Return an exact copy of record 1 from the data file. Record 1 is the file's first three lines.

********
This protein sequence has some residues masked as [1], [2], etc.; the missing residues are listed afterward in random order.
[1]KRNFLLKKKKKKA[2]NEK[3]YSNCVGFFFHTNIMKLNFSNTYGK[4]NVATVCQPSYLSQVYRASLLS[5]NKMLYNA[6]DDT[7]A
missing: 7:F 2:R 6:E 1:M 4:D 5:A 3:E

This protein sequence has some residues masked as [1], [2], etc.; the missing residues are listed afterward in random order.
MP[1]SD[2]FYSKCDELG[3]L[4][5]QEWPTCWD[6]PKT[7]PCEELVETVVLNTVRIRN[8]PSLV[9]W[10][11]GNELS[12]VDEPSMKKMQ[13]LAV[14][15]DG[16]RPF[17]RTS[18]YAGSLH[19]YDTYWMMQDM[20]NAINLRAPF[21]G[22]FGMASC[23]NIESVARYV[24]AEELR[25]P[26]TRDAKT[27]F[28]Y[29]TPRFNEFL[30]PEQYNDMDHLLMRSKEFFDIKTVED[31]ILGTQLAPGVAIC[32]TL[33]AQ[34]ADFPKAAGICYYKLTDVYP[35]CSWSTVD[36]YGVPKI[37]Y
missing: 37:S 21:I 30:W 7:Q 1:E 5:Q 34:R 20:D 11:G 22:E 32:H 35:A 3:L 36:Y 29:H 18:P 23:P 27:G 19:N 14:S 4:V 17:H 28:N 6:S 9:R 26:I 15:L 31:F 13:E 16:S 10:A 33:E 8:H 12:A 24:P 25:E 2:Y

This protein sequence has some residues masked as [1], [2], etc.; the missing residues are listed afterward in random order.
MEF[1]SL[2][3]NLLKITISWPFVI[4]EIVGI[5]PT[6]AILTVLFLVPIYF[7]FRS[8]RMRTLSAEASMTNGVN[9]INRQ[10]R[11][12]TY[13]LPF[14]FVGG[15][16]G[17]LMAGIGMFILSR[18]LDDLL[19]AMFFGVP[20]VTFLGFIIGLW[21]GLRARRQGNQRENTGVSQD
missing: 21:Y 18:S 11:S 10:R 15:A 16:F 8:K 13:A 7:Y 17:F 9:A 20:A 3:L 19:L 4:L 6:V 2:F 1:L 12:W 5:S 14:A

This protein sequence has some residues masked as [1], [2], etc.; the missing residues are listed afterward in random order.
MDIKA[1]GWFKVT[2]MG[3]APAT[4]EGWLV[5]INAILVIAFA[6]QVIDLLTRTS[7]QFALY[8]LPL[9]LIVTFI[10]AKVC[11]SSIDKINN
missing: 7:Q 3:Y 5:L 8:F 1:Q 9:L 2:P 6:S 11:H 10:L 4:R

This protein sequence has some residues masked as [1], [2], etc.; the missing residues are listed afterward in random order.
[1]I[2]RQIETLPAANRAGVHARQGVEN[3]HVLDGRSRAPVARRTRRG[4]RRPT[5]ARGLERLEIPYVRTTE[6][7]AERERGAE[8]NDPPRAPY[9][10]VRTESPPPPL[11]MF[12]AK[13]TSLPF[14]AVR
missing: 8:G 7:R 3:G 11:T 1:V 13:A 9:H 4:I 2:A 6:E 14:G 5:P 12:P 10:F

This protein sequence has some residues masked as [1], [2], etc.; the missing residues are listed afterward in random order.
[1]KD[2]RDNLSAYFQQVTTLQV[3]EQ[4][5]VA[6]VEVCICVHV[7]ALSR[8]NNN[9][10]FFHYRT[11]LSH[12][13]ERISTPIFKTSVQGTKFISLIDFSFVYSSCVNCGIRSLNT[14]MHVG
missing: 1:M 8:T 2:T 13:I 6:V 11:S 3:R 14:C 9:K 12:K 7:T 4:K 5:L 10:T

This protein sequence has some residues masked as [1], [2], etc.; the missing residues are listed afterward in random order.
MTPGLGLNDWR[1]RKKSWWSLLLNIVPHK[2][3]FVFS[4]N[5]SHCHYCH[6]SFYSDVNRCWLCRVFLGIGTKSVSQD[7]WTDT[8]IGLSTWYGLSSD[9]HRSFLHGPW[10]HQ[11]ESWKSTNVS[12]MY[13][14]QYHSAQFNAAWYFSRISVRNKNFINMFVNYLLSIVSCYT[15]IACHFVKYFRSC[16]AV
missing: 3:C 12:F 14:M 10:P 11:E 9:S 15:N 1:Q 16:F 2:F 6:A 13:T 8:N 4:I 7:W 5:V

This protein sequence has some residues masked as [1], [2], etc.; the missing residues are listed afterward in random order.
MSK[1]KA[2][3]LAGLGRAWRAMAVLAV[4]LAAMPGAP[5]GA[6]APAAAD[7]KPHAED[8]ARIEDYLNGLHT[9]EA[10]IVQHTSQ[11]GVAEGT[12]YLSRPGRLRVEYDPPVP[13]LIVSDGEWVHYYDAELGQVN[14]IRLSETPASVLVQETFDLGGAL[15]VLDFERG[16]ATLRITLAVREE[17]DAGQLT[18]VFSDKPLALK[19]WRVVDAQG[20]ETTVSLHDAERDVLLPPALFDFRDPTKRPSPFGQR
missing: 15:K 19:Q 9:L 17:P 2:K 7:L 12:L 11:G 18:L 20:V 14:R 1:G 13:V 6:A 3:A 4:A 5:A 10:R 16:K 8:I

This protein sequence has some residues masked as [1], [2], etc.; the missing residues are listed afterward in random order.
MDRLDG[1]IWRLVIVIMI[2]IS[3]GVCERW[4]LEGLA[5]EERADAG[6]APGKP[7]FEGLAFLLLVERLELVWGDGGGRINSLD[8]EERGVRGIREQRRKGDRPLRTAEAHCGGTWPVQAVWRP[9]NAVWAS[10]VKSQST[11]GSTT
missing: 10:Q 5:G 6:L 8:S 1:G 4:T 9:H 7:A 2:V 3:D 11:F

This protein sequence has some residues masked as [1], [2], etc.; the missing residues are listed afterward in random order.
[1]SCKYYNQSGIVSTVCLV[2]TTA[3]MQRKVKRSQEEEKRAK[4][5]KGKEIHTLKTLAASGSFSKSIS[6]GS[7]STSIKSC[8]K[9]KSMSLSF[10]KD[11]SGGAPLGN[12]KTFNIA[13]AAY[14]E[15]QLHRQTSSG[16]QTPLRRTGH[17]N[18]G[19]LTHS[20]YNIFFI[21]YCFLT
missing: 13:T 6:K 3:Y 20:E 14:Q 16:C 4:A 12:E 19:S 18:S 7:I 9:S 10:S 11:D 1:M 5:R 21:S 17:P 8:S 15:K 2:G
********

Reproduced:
This protein sequence has some residues masked as [1], [2], etc.; the missing residues are listed afterward in random order.
[1]KRNFLLKKKKKKA[2]NEK[3]YSNCVGFFFHTNIMKLNFSNTYGK[4]NVATVCQPSYLSQVYRASLLS[5]NKMLYNA[6]DDT[7]A
missing: 7:F 2:R 6:E 1:M 4:D 5:A 3:E